I’d met Isabel at church the year before. They had just moved into our school district. She was in my fourth grade classroom. She lived what seemed like far away—further than I was allowed to walk on my own. She had invited me to come home after school several times, but my parents had said no. They saw it as an imposition on Isabel’s mother. My mother didn’t drive and she could not come pick me up herself. My father didn’t get home until close to dinner, and sometimes later. My mother would never consider asking Isabel’s mom to bring me home nor to ask for help from an aunt or my grandmother. In my mind, that thinking seemed very unfair and unreasoned as I knew Isabel’s mom was happy to drive me home.
From Isabel’s descriptions, I knew her house was very different from mine. First, she was an only child. She had a room to herself (I shared a room with two sisters). She even had her own TV. We didn’t even have a TV until the summer before I started fourth grade. When we did get one it was the only one in the house—a hand-me-down from an uncle who repaired TVs. I was curious about what a house might be like that had two TVs. The ability to have her own room also intrigued me. I didn’t mind sleeping with my sisters, but having one’s own room must be the same as being a princess. Most of all, it seemed that her life was always happy and I wanted that life.
Where I walked five blocks to school, my friend had to take the bus from her neighborhood. In those days you had to live two miles or more from school to be able to take the bus. That meant I had to get my mother or father to write a note saying they gave their permission for me to take the bus to this person’s house. I didn’t bother to ask, I already knew the answer. So, I chose to write the note myself and sign my mother’s name.
The problem with foolish acts, at least for me, is that not being someone who had honed my skills for disobeying my parents nor thought through the layer of lies I might have to tell, I didn’t really think about what might happen after I got on the bus and arrived at Isabel’s house. I thought of only that one act of getting there. I solved that problem with the note. I didn’t have to lie to my friend about getting my mom’s permission. She never asked.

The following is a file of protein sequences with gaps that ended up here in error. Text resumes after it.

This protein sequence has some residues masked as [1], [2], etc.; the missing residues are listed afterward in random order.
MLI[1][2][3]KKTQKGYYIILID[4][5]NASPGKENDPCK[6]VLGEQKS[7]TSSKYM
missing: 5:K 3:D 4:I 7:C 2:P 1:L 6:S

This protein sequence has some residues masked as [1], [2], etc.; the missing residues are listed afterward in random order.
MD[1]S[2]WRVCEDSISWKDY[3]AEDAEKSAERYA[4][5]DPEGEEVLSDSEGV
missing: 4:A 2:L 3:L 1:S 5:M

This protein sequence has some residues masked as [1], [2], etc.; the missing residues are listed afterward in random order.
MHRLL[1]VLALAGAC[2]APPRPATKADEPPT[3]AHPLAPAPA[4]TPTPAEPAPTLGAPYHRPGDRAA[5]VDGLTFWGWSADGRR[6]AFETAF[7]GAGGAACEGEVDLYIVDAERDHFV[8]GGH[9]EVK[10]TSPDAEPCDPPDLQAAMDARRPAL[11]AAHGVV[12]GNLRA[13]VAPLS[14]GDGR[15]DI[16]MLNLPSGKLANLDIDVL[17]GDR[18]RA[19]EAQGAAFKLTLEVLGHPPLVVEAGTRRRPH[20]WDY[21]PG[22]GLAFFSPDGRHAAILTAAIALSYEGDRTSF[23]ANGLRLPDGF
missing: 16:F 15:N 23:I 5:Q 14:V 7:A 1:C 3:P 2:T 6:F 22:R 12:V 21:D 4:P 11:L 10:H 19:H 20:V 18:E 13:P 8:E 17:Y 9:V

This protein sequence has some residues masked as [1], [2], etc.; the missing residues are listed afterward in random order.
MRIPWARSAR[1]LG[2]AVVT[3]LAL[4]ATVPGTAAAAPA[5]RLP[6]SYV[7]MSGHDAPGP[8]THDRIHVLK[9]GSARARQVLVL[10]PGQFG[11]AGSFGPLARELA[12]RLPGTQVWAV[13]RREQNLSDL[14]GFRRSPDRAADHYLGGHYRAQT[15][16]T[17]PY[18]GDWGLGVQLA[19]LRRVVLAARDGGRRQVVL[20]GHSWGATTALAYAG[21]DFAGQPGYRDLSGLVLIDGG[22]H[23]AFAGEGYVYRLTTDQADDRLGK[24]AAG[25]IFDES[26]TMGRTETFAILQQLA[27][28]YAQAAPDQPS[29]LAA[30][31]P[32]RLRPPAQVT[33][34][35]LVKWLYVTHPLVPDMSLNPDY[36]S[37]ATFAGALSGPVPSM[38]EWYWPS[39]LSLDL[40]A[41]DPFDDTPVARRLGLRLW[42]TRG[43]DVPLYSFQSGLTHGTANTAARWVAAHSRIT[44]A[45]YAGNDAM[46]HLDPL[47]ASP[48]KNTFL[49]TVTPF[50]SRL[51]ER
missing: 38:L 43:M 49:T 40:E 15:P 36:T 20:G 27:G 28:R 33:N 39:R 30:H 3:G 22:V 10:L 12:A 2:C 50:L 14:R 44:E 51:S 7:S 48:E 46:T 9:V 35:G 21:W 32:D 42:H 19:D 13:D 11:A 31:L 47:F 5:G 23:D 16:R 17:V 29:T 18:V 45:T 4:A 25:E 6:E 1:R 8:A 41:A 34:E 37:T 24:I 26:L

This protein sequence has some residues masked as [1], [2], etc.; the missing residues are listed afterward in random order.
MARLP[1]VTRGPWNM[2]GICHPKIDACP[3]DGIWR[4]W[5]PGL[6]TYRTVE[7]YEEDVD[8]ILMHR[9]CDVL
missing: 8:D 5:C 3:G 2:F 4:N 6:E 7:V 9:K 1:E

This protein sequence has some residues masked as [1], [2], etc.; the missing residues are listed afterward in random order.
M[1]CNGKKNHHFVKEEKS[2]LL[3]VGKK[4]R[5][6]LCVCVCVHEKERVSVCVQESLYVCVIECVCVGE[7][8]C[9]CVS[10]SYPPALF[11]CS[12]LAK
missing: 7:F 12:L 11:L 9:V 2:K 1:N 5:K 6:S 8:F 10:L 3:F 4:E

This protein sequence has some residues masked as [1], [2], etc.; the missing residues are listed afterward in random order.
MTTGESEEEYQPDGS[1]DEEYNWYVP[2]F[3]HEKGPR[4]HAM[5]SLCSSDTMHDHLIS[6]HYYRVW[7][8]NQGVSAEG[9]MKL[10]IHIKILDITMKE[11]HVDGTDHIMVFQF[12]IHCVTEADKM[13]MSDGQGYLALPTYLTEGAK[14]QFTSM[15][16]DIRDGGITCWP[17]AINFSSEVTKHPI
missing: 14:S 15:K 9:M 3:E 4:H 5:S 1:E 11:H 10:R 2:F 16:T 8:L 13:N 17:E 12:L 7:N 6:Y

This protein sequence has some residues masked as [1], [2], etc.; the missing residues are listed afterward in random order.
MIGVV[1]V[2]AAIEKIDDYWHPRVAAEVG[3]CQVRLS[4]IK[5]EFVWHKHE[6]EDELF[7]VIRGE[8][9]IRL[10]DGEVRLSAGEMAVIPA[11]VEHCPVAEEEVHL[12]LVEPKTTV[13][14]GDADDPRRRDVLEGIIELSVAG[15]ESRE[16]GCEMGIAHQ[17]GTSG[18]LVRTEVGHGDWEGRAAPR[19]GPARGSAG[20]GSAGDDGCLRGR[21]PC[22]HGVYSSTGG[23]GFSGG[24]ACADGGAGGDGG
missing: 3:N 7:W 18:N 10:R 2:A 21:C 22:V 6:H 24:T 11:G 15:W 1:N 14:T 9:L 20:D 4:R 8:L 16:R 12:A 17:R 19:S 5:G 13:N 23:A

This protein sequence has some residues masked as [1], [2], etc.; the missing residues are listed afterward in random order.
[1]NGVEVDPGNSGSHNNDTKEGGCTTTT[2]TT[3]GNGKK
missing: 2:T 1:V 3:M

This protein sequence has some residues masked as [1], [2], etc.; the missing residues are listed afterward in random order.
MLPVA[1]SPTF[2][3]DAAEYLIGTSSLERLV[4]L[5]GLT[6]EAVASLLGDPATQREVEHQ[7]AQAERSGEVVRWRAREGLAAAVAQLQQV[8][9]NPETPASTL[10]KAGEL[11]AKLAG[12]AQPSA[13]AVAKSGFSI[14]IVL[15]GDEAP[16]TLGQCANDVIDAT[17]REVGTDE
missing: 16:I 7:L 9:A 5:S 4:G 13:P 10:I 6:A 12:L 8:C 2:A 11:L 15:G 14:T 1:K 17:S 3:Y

When the final bell rang and school let out, Isabel and I stood with the other kids waiting for the bus. I confidently handed my note to the bus driver. He read it and let me on. I had worried that my fourth-grade cursive skills were not anywhere near my mother’s handwriting. The driver never said it didn’t look like a parent’s writing. I knew my mother had nearly perfect cursive, but he didn’t know that. I sat next to Isabel and we talked about all the fun things we would finally get to do at her house.
As we got further away from school, I could see the world changing. The houses getting bigger. The streets getting quieter. It was almost like watching a Disney movie where the colors got brighter and animals broke out in song. I could feel this weight of returning home and helping with my brothers and sisters lifting from me.
We got to her house and her mother greeted me warmly and said she’d prepared a snack for us. Just as we were ready to sit down, Isabel’s mother said, “Don’t you think you should call your mother and tell her you arrived safely?”
I hadn’t thought of that. So, I quickly made up a lie. “She’s not worried about me. She knows I’m here. I’ll call when I’m ready to go home and she’ll come pick me up.” Ouch. Three lies in a row.
“If I were your mother, I would want to know you arrived safely anyway,” my friend’s mother insisted. “Tell me your number and I’ll dial it for you.”
Trapped with no other lies readily available, I nonchalantly told her my phone number and she handed me the phone. My mom answered and I smiled and said, “Hi Mom. Just letting you know I arrived at Isabel’s house. I’ll let you know when I need to be picked up.” Did I actually think I could blithely make this statement and everything would be fine? The reality is I didn’t think. I just winged it and hoped.